6 organisational challenges in adopting content marketing and how to tackle them

by Tom Goodfellow on November 11, 2011

Ok. We get it. Content marketing matters. How could we not get it, when every blog, forum, conference, and webcast bombards us with the latest ‘best practice guides’ on content marketing?

In a study from Marketing profs last year (click on the chart below for a closer look) 51% of B2B marketers said they planned to increase their spend on content marketing in the following 12 months. Additionally some of the biggest challenges were cited as producing engaging content (36%) and producing enough content (21%).

Now, these figures are interesting. But what they don’t tell you is why these are such big challenges.

Personally, I believe it is the very structure and mind-set of many B2B companies that makes effective content marketing such a challenge. Here’s an example from my own experience:

Years ago I was drafted into a firm to enhance their product brochures ahead of a big trade fair. I had virtually no time, and very little product knowledge. As I frantically engaged with the existing marketers to understand and define how the product actually helped the end user, it became clear that this was the first time they’d tried to articulate the benefit of their products from their buyer’s perspective.

And I don’t think that’s unusual. Browse the brochure racks of any tradeshow today, and you’ll still find countless examples of bland, jargon-filled collateral that read as if they were written by evil genius robots intent on sucking the life out of all business communications on this planet.

So it seems that focusing on the buyer persona rather than the product doesn’t come easy. The more I thought about this, the more it became obvious this wasn’t the only reason why content marketing is such a challenge. Here are 6 more things I see as challenges – and suggestions on how to tackle them. I’d love to know what you think!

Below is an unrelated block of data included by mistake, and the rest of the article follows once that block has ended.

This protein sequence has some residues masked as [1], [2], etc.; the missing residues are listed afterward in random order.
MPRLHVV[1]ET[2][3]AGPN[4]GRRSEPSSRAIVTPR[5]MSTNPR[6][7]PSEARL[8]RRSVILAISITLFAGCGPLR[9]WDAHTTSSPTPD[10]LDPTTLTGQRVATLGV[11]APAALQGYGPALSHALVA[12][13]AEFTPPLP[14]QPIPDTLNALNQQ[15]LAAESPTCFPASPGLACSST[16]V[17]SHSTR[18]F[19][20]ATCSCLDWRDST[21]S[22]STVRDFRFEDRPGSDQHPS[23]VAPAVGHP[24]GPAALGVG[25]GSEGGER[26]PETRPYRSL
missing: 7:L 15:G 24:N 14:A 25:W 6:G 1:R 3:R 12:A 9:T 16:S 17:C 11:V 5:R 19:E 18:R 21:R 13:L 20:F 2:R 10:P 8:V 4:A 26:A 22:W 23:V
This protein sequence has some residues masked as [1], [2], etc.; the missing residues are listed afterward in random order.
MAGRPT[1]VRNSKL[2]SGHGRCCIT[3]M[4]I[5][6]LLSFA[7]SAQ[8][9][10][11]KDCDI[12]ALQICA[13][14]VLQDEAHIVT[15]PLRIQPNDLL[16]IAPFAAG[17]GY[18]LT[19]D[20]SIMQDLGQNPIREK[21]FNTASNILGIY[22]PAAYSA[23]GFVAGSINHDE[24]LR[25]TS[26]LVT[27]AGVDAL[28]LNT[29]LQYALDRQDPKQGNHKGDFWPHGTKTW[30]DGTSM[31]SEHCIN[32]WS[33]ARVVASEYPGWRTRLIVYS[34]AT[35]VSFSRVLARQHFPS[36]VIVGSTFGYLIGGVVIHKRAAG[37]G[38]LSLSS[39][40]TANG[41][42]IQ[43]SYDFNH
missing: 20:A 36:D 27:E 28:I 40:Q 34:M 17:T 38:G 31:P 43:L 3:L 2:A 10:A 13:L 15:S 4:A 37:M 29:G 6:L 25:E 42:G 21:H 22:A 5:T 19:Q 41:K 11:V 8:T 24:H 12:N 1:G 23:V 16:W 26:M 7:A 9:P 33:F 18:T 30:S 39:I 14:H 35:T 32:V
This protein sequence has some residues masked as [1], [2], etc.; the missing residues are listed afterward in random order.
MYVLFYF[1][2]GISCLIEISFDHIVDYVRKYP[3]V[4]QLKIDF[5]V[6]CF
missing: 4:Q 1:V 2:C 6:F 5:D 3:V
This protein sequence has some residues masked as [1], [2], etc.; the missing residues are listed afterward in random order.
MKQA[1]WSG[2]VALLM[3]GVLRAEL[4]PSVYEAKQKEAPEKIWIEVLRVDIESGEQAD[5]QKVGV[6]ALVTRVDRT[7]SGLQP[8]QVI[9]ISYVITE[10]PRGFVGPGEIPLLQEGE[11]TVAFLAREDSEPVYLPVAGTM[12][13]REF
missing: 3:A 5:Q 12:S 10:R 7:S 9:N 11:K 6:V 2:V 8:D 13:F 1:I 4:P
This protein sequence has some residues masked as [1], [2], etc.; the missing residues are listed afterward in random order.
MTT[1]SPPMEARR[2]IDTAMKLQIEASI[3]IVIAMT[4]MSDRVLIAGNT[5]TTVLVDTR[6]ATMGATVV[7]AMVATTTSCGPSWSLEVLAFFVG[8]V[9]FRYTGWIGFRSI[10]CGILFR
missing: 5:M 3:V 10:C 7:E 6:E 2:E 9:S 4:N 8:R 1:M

1. Bear in mind the legacy of the interruption marketing mind-set

For years B2B marketing has been entrenched in a static model where sales people followed up on leads from trade adverts, direct mail, telesales, and of course tradeshows. Many were interruption-style tactics focused on grabbing attention more effectively than competitors.

In my experience people barely have the time to open trade magazines, let alone notice the adverts. In an age where many B2B purchases start with a set of keywords related to the need or problem, a different approach is needed. Problem is many senior B2B marketing folks are still stuck in the interruption-model mindset.

Suggestion: make sure you educate your organisation before you develop your content marketing strategy.

2. There may be a lack of actionable customer insight

Market research has long underpinned strategy in consumer markets. However – get ready for a huge generalisation – in my experience B2B marketers tend to know a lot less about their customers!

Why?  For one thing, the B2B market universe can be relatively small, so a typical market research approach can be hard to co-ordinate. Also, the remit of the marketer is often painfully broad in B2B: events management, PR, copywriting, direct marketing – you can see how customer insight can fall off the priority list.